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Written by Franco Boydell

Do event photobooth have any place at brand events in 2024?

Photobooths are incredibly popular brand experiences. We spend most of our days speaking to agencies and brands about event experiences. Particularly how to make them memorable and the all-important “shareable moments”. As industry professionals though, the calibre of a “photobooth” has to pretty damn high to make us want to take part. 

Here lies the secret sauce that separates a rental photobooth from a true brand experience. 

In this blog, we will explore the key differences, how to drive actionable data capture from participants, and the role of brand content activations within the larger marketing journey.

The difference between a Photo Booth and aa branded content experience

Photobooths have been a staple at events for years now. While they started out as quirky and unique, the market is now flooded with cheap rental solutions which are perfect for weddings, parties or generally a personal event.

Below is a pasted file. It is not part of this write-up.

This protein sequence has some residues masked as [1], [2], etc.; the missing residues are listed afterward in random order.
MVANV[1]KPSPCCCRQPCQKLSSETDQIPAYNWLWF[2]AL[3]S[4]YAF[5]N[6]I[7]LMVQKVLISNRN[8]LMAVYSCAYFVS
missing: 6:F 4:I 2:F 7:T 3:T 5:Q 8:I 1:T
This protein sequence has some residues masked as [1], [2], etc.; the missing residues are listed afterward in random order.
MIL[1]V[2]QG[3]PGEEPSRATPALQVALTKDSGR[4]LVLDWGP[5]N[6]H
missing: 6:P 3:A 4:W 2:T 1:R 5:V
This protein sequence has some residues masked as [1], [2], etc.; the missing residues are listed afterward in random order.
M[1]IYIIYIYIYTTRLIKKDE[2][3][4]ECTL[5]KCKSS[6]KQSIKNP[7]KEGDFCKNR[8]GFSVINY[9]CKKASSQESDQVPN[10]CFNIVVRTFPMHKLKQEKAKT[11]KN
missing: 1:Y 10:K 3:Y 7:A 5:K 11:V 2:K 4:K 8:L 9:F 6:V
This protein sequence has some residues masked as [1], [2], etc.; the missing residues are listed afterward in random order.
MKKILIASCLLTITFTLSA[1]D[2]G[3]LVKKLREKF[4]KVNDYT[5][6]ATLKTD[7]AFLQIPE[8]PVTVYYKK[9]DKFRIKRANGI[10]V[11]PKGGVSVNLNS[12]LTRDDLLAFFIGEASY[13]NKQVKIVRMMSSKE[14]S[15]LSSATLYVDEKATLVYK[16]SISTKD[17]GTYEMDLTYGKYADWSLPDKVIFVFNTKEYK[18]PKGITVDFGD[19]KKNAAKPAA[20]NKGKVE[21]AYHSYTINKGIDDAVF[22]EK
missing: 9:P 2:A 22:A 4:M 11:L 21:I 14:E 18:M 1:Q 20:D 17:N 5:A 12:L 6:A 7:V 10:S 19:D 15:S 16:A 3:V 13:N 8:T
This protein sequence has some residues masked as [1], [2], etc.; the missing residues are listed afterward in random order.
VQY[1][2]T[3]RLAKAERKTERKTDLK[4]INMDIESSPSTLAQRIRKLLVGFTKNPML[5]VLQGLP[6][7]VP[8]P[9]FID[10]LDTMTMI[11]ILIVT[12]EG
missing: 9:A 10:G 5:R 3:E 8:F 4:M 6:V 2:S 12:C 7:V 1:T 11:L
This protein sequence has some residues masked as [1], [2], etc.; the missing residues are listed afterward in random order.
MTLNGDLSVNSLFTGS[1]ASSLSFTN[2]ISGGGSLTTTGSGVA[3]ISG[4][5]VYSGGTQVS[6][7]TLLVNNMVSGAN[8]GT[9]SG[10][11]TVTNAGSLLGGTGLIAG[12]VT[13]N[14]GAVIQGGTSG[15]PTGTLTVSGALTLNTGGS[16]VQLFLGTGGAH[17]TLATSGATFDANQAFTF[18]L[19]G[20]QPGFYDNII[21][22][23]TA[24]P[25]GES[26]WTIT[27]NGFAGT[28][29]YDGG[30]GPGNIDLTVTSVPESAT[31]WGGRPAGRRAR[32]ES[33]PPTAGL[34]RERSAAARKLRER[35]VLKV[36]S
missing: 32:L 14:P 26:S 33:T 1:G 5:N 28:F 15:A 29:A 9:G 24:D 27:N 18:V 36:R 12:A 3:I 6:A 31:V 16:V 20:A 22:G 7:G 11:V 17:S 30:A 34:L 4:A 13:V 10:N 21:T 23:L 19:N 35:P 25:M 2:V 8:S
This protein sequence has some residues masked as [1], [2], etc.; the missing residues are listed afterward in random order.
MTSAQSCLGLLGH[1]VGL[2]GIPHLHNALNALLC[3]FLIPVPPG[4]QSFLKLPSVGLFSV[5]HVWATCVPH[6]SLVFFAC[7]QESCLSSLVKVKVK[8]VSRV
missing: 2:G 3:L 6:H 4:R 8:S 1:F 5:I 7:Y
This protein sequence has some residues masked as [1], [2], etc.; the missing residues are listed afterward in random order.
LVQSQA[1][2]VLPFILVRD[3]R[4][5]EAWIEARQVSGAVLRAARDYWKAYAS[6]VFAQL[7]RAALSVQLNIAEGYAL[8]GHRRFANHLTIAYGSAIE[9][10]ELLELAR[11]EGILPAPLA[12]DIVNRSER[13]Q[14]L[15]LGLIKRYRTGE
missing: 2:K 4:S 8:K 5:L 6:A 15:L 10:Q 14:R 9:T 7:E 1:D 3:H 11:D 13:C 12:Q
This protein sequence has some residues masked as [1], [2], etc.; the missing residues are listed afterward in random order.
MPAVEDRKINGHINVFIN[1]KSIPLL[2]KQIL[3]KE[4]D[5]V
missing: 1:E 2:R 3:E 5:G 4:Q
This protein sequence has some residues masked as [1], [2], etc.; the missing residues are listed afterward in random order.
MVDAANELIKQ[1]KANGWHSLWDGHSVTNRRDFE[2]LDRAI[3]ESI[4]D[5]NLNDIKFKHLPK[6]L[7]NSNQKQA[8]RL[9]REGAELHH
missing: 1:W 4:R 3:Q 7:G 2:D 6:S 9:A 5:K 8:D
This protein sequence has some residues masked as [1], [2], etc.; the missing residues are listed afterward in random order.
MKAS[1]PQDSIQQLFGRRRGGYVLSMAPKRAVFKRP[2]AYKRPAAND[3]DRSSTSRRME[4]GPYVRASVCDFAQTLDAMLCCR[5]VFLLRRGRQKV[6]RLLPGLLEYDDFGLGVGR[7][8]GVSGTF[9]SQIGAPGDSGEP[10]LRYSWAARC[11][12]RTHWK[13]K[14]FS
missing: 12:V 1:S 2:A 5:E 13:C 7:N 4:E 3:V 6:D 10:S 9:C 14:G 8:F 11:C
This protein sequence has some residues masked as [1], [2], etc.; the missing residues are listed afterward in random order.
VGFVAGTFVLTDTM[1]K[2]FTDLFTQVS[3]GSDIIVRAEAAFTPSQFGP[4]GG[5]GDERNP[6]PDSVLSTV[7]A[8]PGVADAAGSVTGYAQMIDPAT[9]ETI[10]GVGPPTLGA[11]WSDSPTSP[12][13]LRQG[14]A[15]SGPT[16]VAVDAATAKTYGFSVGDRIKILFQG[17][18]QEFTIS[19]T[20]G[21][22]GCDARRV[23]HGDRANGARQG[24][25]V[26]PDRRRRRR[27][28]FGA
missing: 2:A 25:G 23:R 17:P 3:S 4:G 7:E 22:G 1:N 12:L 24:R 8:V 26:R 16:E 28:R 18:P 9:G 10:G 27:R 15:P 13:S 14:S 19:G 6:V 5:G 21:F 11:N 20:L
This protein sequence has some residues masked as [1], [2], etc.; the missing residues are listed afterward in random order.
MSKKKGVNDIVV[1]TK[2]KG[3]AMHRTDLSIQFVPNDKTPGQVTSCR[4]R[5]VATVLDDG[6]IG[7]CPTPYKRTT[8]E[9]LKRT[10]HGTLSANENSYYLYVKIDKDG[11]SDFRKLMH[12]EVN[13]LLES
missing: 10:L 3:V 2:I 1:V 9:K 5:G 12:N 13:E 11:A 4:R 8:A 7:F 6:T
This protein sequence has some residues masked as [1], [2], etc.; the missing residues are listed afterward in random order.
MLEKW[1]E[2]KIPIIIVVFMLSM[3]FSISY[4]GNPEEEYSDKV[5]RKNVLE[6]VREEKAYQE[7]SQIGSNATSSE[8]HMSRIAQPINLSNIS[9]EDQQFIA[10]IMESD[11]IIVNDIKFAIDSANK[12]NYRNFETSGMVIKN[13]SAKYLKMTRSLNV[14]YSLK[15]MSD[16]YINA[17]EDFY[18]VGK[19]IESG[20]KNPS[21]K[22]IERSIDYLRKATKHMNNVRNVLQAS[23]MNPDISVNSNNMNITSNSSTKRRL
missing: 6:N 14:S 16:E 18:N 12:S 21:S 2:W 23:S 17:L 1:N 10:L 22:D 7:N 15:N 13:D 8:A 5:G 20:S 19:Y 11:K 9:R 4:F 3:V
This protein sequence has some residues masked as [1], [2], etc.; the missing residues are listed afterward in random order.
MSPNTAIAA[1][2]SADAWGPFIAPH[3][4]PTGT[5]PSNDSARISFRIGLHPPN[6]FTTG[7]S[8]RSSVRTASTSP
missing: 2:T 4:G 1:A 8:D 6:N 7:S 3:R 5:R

The same applies within retail environments. Throughout the 2010s you may remember “passport style” booths popping up in the flagship stores of youth brands. Today this would feel dated in a “store of the future”. 

But the magic is still there: customers, fans, guests and visitors still clearly love to have the chance to create or play, but a photo or video alone is no longer enough. 

First and foremost, we start by workshopping the context and the objectives of the brand experience, like tying into a wider advertising campaign or featuring brand ambassador talent. There are a huge range of levers to pull, from capturing a photo with a celebrity in augmented reality, to promoting off product features or tying into a ‘challenge’ where the users scores are included as an achievement as part of their content.

Next, we plan the user journey. Here we need to know the wider context of the event, so that we can make sure that guests never feel like they’re breaking from the overall brand experience by using a solution created by a separate supplier. 

How do we do this? First by designing a user interface according to a brand’s guidelines and never including the ‘powered by Xi’ logo, using a custom branded URL or email address to ensure that every touchpoint feels like it is delivered from the brand themselves.

Secondly by building the hardware into a wider scenic piece. By providing the individual components (such as a camera, PC, touchscreen, etc) rather than a freestanding photobooth unit, there is a much greater feeling of an integrated experience. 

The set is also a brilliant way to make the brand content experience as visible as possible from across a venue. A standalone “pop up” photobooth isn’t going to drive crowds and queues to take part, but if the enclosure or build of the experience is clearly themed, fun and communicates why a group of people would want to take part.

Delivering Analytics and Statistics for Clients